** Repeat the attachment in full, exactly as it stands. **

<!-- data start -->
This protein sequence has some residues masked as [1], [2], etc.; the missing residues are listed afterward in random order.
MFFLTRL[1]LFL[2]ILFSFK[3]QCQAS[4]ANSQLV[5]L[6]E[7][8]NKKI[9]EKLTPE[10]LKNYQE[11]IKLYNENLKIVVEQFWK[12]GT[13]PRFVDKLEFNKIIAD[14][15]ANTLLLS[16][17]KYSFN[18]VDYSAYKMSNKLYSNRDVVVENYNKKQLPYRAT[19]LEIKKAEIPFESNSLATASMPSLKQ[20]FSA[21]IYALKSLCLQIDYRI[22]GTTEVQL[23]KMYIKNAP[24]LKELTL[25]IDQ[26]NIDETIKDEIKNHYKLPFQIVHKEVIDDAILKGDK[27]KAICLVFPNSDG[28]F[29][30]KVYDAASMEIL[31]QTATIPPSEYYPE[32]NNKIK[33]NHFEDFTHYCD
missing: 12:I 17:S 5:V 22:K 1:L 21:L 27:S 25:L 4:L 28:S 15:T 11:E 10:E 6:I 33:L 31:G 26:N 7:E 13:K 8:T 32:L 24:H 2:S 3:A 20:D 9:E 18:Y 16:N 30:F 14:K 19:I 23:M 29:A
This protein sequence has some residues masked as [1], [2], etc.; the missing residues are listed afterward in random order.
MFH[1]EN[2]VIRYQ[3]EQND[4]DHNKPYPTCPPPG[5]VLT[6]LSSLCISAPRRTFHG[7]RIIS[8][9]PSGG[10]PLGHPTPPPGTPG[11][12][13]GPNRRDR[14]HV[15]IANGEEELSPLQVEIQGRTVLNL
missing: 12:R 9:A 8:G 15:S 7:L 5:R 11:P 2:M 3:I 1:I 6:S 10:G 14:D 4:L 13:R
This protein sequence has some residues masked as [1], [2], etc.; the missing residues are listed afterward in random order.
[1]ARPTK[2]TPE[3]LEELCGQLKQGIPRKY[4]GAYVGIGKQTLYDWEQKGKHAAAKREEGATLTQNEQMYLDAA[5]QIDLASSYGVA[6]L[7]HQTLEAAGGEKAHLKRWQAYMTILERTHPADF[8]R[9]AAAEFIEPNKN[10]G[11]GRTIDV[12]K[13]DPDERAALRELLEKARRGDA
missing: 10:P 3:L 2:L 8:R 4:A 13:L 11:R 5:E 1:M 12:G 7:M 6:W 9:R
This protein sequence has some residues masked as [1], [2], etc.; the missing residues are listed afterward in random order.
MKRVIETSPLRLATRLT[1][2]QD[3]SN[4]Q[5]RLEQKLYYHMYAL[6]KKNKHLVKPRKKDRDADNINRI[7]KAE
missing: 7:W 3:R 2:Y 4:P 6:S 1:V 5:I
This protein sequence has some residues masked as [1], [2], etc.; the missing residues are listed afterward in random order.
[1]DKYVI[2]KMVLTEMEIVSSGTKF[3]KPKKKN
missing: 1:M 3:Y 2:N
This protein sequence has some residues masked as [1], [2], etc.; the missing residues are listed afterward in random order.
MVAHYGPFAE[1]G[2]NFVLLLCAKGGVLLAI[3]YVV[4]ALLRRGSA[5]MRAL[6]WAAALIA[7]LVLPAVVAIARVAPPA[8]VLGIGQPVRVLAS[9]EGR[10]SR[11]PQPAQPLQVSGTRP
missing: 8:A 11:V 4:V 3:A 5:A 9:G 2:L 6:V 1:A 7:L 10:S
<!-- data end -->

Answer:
This protein sequence has some residues masked as [1], [2], etc.; the missing residues are listed afterward in random order.
MFFLTRL[1]LFL[2]ILFSFK[3]QCQAS[4]ANSQLV[5]L[6]E[7][8]NKKI[9]EKLTPE[10]LKNYQE[11]IKLYNENLKIVVEQFWK[12]GT[13]PRFVDKLEFNKIIAD[14][15]ANTLLLS[16][17]KYSFN[18]VDYSAYKMSNKLYSNRDVVVENYNKKQLPYRAT[19]LEIKKAEIPFESNSLATASMPSLKQ[20]FSA[21]IYALKSLCLQIDYRI[22]GTTEVQL[23]KMYIKNAP[24]LKELTL[25]IDQ[26]NIDETIKDEIKNHYKLPFQIVHKEVIDDAILKGDK[27]KAICLVFPNSDG[28]F[29][30]KVYDAASMEIL[31]QTATIPPSEYYPE[32]NNKIK[33]NHFEDFTHYCD
missing: 12:I 17:S 5:V 22:K 1:L 21:L 27:S 25:L 4:L 28:S 15:T 11:E 10:E 6:I 33:L 31:G 26:N 7:E 13:K 8:T 32:L 24:H 2:S 3:A 20:D 9:E 18:Y 16:N 30:F 14:K 19:I 23:M 29:A
This protein sequence has some residues masked as [1], [2], etc.; the missing residues are listed afterward in random order.
MFH[1]EN[2]VIRYQ[3]EQND[4]DHNKPYPTCPPPG[5]VLT[6]LSSLCISAPRRTFHG[7]RIIS[8][9]PSGG[10]PLGHPTPPPGTPG[11][12][13]GPNRRDR[14]HV[15]IANGEEELSPLQVEIQGRTVLNL
missing: 12:R 9:A 8:G 15:S 7:L 5:R 11:P 2:M 3:I 1:I 6:S 10:G 14:D 4:L 13:R
This protein sequence has some residues masked as [1], [2], etc.; the missing residues are listed afterward in random order.
[1]ARPTK[2]TPE[3]LEELCGQLKQGIPRKY[4]GAYVGIGKQTLYDWEQKGKHAAAKREEGATLTQNEQMYLDAA[5]QIDLASSYGVA[6]L[7]HQTLEAAGGEKAHLKRWQAYMTILERTHPADF[8]R[9]AAAEFIEPNKN[10]G[11]GRTIDV[12]K[13]DPDERAALRELLEKARRGDA
missing: 10:P 3:L 2:L 8:R 4:A 13:L 11:R 5:E 1:M 12:G 7:M 6:W 9:R
This protein sequence has some residues masked as [1], [2], etc.; the missing residues are listed afterward in random order.
MKRVIETSPLRLATRLT[1][2]QD[3]SN[4]Q[5]RLEQKLYYHMYAL[6]KKNKHLVKPRKKDRDADNINRI[7]KAE
missing: 7:W 3:R 2:Y 4:P 6:S 1:V 5:I
This protein sequence has some residues masked as [1], [2], etc.; the missing residues are listed afterward in random order.
[1]DKYVI[2]KMVLTEMEIVSSGTKF[3]KPKKKN
missing: 1:M 3:Y 2:N
This protein sequence has some residues masked as [1], [2], etc.; the missing residues are listed afterward in random order.
MVAHYGPFAE[1]G[2]NFVLLLCAKGGVLLAI[3]YVV[4]ALLRRGSA[5]MRAL[6]WAAALIA[7]LVLPAVVAIARVAPPA[8]VLGIGQPVRVLAS[9]EGR[10]SR[11]PQPAQPLQVSGTRP
missing: 8:A 11:V 4:V 3:A 5:A 9:G 2:L 6:V 1:A 7:L 10:S